This script is not that fancy, it just toggles between two different values of the specific registry key and will send F5 keystroke to refresh the view in File Explorer.

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SetTitleMatchMode, 2
#IfWinActive ahk_class CabinetWClass
#h::
  RegRead, HiddenRegValue, HKEY_CURRENT_USER, Software\Microsoft\Windows\CurrentVersion\Explorer\Advanced, Hidden

  if HiddenRegValue = 2 
    RegWrite, REG_DWORD, HKEY_CURRENT_USER, Software\Microsoft\Windows\CurrentVersion\Explorer\Advanced, Hidden, 1
  Else
    RegWrite, REG_DWORD, HKEY_CURRENT_USER, Software\Microsoft\Windows\CurrentVersion\Explorer\Advanced, Hidden, 2

  WinGetClass, CabinetWClass
  Send {F5}
  return
#If

If you don’t prefer the above script, you can still toggle hidden items with the combination of multiple keystrokes in File Explorer. The key combination is Alt+v hh.

Customize object displays in the Visual Studio debugger YOUR way

Leslie Richardson on not so commonly used attribute DebuggerDisplay:

By writing DebuggerDisplay syntax at the top of a class, you can choose what strings and properties you want at the top of each object node in debugger windows. Besides displaying strings in debugger windows, adding curly brackets ({}) to the DebuggerDisplay attribute allows Visual Studio to display the value of a property or method that you specify.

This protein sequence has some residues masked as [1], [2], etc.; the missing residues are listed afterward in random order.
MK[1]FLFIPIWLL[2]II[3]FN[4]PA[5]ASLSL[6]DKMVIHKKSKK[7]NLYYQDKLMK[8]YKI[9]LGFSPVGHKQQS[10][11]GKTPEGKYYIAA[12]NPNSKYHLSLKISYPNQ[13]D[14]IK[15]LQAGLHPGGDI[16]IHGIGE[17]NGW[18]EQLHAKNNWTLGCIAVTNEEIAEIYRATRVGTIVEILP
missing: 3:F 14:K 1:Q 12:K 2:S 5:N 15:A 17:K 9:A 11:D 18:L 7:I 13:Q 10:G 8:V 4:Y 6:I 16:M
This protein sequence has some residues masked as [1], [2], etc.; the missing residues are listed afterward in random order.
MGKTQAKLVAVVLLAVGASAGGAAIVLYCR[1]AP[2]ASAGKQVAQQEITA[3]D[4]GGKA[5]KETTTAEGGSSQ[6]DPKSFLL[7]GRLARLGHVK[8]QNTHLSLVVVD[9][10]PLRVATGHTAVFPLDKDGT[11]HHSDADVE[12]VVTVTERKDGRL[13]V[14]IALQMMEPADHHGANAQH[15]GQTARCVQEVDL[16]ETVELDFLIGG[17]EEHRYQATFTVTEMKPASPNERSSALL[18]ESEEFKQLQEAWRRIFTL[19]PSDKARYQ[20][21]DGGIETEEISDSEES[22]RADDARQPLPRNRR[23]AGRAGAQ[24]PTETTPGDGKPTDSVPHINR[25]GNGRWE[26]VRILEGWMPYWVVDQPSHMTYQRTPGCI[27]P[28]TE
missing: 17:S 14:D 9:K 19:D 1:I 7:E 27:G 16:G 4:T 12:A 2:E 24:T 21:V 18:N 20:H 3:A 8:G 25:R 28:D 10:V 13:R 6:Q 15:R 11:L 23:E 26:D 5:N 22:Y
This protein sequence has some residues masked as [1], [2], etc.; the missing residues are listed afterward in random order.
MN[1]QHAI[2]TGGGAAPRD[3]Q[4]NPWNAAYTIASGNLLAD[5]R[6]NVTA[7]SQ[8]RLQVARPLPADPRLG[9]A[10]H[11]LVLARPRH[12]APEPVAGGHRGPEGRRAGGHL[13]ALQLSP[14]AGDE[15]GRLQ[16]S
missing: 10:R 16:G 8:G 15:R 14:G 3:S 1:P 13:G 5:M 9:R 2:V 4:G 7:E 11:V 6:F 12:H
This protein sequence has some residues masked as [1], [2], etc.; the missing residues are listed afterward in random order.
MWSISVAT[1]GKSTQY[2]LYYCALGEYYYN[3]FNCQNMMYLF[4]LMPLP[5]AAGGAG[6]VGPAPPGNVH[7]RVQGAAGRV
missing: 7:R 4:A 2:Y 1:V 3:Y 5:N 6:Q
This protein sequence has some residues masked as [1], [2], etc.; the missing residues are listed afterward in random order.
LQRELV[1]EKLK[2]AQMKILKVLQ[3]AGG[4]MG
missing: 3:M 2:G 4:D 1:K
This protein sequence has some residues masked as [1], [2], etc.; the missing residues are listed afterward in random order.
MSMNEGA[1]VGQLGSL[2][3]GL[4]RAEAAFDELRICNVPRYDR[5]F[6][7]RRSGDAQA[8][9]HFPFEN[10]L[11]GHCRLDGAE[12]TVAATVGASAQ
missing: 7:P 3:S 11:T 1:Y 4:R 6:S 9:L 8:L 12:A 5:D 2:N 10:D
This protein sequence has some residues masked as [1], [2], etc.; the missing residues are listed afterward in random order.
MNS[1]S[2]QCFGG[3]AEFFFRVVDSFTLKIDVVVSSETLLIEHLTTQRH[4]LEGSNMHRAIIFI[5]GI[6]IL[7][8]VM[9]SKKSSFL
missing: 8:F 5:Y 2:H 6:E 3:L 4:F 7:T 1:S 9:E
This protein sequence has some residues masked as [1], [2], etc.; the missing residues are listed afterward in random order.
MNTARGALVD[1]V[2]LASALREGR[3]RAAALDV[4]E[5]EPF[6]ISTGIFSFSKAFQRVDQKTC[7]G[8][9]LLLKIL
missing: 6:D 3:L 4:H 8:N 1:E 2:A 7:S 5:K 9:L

I attempt to create a small console application below to follow the usage of DebuggerDisplay.

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using System;
using System.Collections.Generic;
using System.Diagnostics;

namespace ConsoleApp
{
  [DebuggerDisplay("{LastName}, {FirstName}")]
  public class Worker
  {
      public int Id { get; set; }
      public string FirstName { get; set; }
      public string LastName { get; set; }
      public string Address { get; set; }
      public string City { get; set; }
      public string State { get; set; }
      public string Zip { get; set; }
      public string Phone { get; set; }
  }

  class Program
  {
      static void Main(string[] args)
      {
          List<Worker> workers = new List<Worker>();

          List<Worker> workers = new List<Worker>();
          workers.Add(